• Donna says:

      Deer eat my roses but not the baptisia. Funny how they get a taste for something and don’t let it go. So many lovely lilies to choose from these days. But I notice many do not return here as well.

      So glad you enjoyed the post Hannah!

  24. Sheila says:

    Can’t believe you still have so many daylilies in bloom! Gorgeous. Ah, northern summer gardens!… I do love northern sea oats when backlit. And if you’d like to blow a few milkweed seeds a few hundred miles south, my garden is ready to receive them 🙂 I saw no monarchs in the garden this year. A fall project will be to remove some shrubs and vegetation that have little wildlife or aesthetic value (e.g., massive junipers) and replace them with perennials for birds and bees and butterflies…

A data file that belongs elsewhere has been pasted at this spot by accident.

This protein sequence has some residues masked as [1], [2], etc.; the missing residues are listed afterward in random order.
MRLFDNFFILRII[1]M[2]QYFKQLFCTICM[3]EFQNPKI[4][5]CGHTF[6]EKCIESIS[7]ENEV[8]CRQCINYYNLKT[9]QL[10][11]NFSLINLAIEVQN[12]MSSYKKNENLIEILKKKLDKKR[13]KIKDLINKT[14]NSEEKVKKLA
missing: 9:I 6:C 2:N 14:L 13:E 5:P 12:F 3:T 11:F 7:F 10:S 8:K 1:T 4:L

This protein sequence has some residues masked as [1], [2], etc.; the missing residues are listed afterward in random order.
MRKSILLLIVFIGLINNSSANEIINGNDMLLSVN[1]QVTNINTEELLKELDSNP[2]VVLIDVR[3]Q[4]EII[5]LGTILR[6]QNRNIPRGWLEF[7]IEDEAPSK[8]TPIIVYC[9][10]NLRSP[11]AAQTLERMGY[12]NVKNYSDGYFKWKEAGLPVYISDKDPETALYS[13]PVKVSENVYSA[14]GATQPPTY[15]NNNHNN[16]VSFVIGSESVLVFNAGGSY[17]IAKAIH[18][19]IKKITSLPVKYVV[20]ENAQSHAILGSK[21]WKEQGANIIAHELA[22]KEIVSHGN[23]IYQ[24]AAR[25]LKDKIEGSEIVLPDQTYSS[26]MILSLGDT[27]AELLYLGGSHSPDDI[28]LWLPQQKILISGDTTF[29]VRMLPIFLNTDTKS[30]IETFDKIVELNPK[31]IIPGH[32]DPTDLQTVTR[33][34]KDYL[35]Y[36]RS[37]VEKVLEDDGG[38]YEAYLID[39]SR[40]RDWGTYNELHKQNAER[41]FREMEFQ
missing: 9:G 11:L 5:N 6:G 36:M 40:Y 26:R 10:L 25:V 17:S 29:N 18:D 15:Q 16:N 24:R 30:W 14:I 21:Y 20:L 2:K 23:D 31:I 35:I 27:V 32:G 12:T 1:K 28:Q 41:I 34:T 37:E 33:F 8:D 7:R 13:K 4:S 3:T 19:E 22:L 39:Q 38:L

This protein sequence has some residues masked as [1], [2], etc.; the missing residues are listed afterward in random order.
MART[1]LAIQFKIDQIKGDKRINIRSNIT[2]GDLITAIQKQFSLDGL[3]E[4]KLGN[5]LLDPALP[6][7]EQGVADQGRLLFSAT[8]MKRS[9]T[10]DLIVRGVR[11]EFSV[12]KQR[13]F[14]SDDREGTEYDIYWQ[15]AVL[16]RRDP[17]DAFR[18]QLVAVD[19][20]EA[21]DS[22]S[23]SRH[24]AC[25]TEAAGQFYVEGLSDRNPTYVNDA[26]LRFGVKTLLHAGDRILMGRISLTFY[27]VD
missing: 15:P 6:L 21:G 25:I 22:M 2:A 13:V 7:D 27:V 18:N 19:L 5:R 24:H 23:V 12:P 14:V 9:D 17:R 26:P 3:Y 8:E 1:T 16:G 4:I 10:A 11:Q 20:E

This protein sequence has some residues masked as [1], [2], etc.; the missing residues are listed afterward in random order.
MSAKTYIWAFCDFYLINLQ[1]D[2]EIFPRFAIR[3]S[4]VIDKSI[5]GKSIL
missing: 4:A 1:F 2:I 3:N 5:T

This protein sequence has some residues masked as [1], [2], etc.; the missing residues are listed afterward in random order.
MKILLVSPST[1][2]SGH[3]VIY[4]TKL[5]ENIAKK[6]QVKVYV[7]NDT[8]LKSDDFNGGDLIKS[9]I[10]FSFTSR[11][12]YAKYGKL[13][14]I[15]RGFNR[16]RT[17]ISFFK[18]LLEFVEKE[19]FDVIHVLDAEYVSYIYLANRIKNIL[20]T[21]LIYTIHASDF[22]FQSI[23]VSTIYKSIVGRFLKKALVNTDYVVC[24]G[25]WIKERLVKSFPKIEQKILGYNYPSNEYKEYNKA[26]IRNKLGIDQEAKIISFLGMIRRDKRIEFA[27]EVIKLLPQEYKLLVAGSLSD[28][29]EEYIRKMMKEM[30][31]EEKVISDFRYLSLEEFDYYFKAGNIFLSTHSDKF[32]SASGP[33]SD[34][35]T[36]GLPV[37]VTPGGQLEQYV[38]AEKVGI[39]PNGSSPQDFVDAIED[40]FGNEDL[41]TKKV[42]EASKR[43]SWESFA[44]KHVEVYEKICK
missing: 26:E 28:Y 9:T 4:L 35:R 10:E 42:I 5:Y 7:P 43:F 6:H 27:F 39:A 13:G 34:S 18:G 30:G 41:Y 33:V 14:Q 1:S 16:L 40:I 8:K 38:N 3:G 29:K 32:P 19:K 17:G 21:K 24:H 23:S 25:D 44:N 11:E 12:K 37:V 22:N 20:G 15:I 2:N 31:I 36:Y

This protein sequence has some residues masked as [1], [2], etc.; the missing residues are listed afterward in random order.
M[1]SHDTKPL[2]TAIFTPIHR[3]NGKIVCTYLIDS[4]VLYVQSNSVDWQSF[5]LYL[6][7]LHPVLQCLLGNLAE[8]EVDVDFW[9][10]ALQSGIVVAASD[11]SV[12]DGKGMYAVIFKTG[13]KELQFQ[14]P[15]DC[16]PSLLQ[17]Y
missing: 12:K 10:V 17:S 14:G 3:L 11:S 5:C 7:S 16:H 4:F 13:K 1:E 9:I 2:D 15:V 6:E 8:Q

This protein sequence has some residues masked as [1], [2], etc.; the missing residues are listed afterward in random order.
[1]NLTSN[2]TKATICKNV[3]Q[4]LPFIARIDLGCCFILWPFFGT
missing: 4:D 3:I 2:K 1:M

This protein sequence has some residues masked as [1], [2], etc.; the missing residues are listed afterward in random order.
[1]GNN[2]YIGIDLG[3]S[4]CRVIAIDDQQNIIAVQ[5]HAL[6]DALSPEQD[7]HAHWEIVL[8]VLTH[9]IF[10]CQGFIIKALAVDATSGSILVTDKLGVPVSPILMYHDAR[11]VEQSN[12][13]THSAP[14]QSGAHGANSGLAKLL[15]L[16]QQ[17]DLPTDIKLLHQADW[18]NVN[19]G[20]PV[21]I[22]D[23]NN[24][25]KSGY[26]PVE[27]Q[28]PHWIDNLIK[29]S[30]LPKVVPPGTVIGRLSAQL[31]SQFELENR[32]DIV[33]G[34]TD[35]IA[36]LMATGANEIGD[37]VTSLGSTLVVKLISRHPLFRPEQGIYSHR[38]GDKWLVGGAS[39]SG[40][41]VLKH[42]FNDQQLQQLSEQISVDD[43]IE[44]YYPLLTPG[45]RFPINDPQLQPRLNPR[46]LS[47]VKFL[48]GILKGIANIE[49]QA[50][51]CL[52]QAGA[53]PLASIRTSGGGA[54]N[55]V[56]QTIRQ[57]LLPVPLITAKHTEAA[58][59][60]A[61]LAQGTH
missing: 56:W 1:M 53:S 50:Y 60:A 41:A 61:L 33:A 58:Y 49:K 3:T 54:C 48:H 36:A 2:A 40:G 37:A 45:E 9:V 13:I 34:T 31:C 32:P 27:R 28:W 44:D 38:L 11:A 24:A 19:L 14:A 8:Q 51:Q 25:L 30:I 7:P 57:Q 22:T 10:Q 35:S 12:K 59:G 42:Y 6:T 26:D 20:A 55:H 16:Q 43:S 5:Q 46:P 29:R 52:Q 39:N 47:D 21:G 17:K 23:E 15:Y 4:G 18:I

• Donna says:

      Sheila so glad to give you a bit of the northern garden. I hope to harvest butterfly weed, swamp milkweed and common milkweed soon. Happy to send some seed your way.

  25. Pam/Digging says:

    Ah yes, I love those grasses too — sea oats and silver grass. I have the variegated silver grass, which grows well here in part shade and really brightens it up.

    • Donna says:

      They are essential here for winter interest in all our snow so they brighten up the garden all year…glad you enjoyed the foliage and thanks again for hosting Pam.